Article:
What is the metaverse and why are investors buying virtual properties?

What is the metaverse and why are investors buying virtual properties?

Mar 3, 2022 | by DiJones

Likened to the goldrush, the wild west, or buying a block in downtown Manhattan when it was still one big farm, virtual real estate in the Metaverse is currently experiencing a boom, with pixel properties being snapped up for prices that, in some cases, are on par with (expensive) real-world homes. 

But what exactly is a metaverse? And why would anyone risk real money on something so intangible as virtual property? 

The metaverse 

Strictly speaking, there is not just one, but many metaverses - virtual worlds that you can enter and explore using a digital avatar to interact with others in the same virtual space. Think Second Life or Fortnite.  

Most people associate these spaces with online gaming. However, some believe that these platforms could transform the way we work, shop, socialise, and engage with the world around us. 

While a centralised, single Metaverse is still a thing of science fiction, there are currently a host of decentralised metaverses, such as Decentraland, Sandbox, or Roblox, that offer users the chance to own and create their own virtual spaces, in many cases, with a view to monetising their holdings. 

NFT's - what are they? 

A key concept in the metaverse is the NFT, or non-fungible token. Based on blockchain technology, which decentralises data and is the backbone of cryptocurrencies, NFTs are unique digital tokens that represent non-divisible ownership.  

You may have read about NFT artworks being bought and sold by collectors for exorbitant amounts of money. Well, NFTs are also making waves in other markets, and real estate is one of them. Parcels of pixel-land in metaverses are often listed as NFTs and can be traded using cryptocurrencies, just like real-world properties can be bought and sold using dollars and cents. 

What is the attraction of the metaverse for investors?  

Enthusiasts are convinced that these metaverses are going to become an everyday part of our lives, places where we interact with colleagues and friends, merging the real world with the virtual in a hybrid omniverse.  

They claim that the potential for commerce in the metaverse is huge and that owning the “land” where both commercial and social interactions take place will provide high returns for investors, especially as there is a finite amount of real estate in each metaverse.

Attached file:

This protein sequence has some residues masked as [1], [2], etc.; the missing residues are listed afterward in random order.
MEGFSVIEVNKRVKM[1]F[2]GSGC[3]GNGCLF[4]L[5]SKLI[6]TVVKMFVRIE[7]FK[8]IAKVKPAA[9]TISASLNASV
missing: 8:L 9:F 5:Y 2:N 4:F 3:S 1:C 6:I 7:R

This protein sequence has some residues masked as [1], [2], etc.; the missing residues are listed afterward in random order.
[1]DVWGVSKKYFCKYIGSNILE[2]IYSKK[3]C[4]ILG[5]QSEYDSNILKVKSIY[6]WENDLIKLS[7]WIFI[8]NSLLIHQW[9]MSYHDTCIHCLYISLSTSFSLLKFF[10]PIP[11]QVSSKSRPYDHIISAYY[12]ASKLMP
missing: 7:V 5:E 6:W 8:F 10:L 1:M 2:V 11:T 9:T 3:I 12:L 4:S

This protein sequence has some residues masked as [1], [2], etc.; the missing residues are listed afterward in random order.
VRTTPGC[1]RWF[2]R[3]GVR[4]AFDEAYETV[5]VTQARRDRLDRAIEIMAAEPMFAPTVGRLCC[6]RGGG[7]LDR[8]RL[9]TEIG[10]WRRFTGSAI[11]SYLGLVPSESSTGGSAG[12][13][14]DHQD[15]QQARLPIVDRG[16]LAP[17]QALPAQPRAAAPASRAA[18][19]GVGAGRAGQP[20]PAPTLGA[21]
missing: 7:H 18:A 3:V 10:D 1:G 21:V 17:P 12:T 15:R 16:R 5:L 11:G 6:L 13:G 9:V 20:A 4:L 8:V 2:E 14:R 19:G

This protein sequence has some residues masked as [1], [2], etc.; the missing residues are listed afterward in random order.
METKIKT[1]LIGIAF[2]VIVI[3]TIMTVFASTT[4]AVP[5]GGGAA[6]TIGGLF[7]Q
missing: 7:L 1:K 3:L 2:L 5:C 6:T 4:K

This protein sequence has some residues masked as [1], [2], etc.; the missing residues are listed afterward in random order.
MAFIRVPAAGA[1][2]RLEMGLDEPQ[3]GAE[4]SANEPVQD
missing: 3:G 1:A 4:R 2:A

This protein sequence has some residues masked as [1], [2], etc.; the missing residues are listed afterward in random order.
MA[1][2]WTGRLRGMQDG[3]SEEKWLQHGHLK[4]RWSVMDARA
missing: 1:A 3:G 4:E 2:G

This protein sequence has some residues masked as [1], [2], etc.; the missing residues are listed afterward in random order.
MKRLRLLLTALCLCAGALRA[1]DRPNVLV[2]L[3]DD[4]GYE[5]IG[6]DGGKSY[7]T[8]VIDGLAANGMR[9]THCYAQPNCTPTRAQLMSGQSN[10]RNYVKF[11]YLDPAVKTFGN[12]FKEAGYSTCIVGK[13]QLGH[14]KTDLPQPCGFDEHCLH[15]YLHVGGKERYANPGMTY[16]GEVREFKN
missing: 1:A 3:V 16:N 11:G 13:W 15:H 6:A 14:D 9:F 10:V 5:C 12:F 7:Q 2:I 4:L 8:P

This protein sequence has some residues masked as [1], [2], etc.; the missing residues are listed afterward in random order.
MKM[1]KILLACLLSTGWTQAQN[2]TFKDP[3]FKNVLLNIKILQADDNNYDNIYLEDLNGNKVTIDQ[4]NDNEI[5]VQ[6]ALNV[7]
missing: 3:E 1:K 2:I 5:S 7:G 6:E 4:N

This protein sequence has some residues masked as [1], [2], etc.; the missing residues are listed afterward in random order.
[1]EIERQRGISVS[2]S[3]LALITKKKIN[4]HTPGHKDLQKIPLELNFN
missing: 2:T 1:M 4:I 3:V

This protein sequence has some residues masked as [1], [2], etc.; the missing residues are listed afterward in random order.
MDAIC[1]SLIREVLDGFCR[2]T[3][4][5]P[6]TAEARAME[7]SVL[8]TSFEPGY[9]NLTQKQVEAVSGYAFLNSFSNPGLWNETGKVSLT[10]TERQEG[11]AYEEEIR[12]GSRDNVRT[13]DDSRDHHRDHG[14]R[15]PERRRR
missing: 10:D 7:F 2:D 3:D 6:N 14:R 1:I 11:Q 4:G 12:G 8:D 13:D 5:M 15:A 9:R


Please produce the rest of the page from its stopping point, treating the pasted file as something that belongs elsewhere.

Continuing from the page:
Who is buying properties in the metaverse?   

Many crypto-savvy techies have invested in pixel-blocks, and several celebrities have jumped into the fray, buying plots and building experience-based content where they can host avatar-populated parties or sell NFT-based merchandise to fans. Snoop Dog is building a mansion in Sandbox, and Paris Hilton owns an island in Roblox. 

Global corporations are also purchasing virtual land to build spaces for new consumer experiences, with some already offering designer NFTs for avatars, virtual pets, or metaverse properties. 

One recent ABC article also pointed out that everyday Australians are showing a tentative interest in metaverse property, with some already having invested in apartments or large plots of land for themselves and their children. 

What's the catch?  

It’s true that some early investors have made a lot of money on their investments, with Time magazine reporting that virtual properties have gone up by as much as 500% since October 2021, when Facebook announced it was placing all bets on virtual reality and changed its corporate name to Meta.  

However, many experts share an overwhelming sense of unease and warn of an inevitable bubble, pointing out the seeming absurdity of spending hundreds of thousands of dollars on something that doesn’t even exist in the physical world.  

Summing up  

A recent Grayscale report on the Web 3.0 and the metaverse describes “a set of interconnected, experiential, 3D virtual worlds where people located anywhere can socialize in real-time to form a persistent, user-owned, internet economy spanning the digital and physical worlds”.  

If current trends continue, many believe that this third-wave Web will revolutionise how we interact socially and do business, much as earlier versions of the internet did in their day. 

Some believe that taking an early plunge into these virtual worlds represents an almost unrivalled investment opportunity.  

However, even fervent proponents of the metaverse acknowledge that virtual real estate is highly speculative and highly risky.  

Quoted in an article for CNBC, real estate theorist Mark Stapp makes it very clear that he would not invest anything he wasn’t ready to lose into virtual real estate, a sentiment echoed by many other pundits. 

Other property investment resources and information 

11 questions to ask a property manager 
Qualities of a high performing property manager
How to review the performance of your investment property 
Guide to property investment success in NSW
Property investing in NSW eBook 

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